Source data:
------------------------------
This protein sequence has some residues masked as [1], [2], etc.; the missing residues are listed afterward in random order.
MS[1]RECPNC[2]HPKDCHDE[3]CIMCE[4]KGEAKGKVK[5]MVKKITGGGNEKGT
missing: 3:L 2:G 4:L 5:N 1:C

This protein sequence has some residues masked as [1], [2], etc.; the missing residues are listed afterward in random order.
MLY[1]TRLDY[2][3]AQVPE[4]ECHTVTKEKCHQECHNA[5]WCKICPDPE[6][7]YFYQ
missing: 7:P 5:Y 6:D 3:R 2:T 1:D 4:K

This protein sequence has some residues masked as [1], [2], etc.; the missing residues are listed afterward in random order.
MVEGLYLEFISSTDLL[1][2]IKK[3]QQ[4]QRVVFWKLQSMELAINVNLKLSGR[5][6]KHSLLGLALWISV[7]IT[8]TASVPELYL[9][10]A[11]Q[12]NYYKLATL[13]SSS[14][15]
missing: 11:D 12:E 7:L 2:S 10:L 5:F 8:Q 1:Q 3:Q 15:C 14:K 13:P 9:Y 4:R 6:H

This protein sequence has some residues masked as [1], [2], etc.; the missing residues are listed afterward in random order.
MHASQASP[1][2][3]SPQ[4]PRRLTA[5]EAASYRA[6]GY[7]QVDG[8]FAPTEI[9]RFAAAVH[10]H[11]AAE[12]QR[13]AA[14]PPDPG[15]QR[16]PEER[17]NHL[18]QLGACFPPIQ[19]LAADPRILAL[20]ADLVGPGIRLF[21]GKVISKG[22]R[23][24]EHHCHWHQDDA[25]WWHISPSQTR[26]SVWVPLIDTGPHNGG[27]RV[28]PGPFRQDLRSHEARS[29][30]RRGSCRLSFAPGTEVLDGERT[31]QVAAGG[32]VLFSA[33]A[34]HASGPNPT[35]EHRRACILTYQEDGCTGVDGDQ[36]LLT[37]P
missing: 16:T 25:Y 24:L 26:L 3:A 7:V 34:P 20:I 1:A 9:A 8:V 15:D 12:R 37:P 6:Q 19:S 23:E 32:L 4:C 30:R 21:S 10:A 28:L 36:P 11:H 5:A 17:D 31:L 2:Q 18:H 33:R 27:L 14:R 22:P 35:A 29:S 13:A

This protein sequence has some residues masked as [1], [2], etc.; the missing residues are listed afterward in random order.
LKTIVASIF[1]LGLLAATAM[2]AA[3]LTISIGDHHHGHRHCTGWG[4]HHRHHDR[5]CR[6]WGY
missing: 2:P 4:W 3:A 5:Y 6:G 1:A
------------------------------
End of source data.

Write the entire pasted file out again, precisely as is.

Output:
This protein sequence has some residues masked as [1], [2], etc.; the missing residues are listed afterward in random order.
MS[1]RECPNC[2]HPKDCHDE[3]CIMCE[4]KGEAKGKVK[5]MVKKITGGGNEKGT
missing: 3:L 2:G 4:L 5:N 1:C

This protein sequence has some residues masked as [1], [2], etc.; the missing residues are listed afterward in random order.
MLY[1]TRLDY[2][3]AQVPE[4]ECHTVTKEKCHQECHNA[5]WCKICPDPE[6][7]YFYQ
missing: 7:P 5:Y 6:D 3:R 2:T 1:D 4:K

This protein sequence has some residues masked as [1], [2], etc.; the missing residues are listed afterward in random order.
MVEGLYLEFISSTDLL[1][2]IKK[3]QQ[4]QRVVFWKLQSMELAINVNLKLSGR[5][6]KHSLLGLALWISV[7]IT[8]TASVPELYL[9][10]A[11]Q[12]NYYKLATL[13]SSS[14][15]
missing: 11:D 12:E 7:L 2:S 10:L 5:F 8:Q 1:Q 3:Q 15:C 14:K 13:P 9:Y 4:R 6:H

This protein sequence has some residues masked as [1], [2], etc.; the missing residues are listed afterward in random order.
MHASQASP[1][2][3]SPQ[4]PRRLTA[5]EAASYRA[6]GY[7]QVDG[8]FAPTEI[9]RFAAAVH[10]H[11]AAE[12]QR[13]AA[14]PPDPG[15]QR[16]PEER[17]NHL[18]QLGACFPPIQ[19]LAADPRILAL[20]ADLVGPGIRLF[21]GKVISKG[22]R[23][24]EHHCHWHQDDA[25]WWHISPSQTR[26]SVWVPLIDTGPHNGG[27]RV[28]PGPFRQDLRSHEARS[29][30]RRGSCRLSFAPGTEVLDGERT[31]QVAAGG[32]VLFSA[33]A[34]HASGPNPT[35]EHRRACILTYQEDGCTGVDGDQ[36]LLT[37]P
missing: 16:T 25:Y 24:L 26:L 3:A 7:V 34:P 20:I 1:A 9:A 8:V 15:D 12:R 37:P 6:Q 19:S 23:E 32:L 4:C 30:R 21:S 10:A 28:L 36:P 11:H 5:A 17:D 31:L 2:Q 18:H 33:R 27:L 14:R 22:P 35:A 29:S 13:A

This protein sequence has some residues masked as [1], [2], etc.; the missing residues are listed afterward in random order.
LKTIVASIF[1]LGLLAATAM[2]AA[3]LTISIGDHHHGHRHCTGWG[4]HHRHHDR[5]CR[6]WGY
missing: 2:P 4:W 3:A 5:Y 6:G 1:A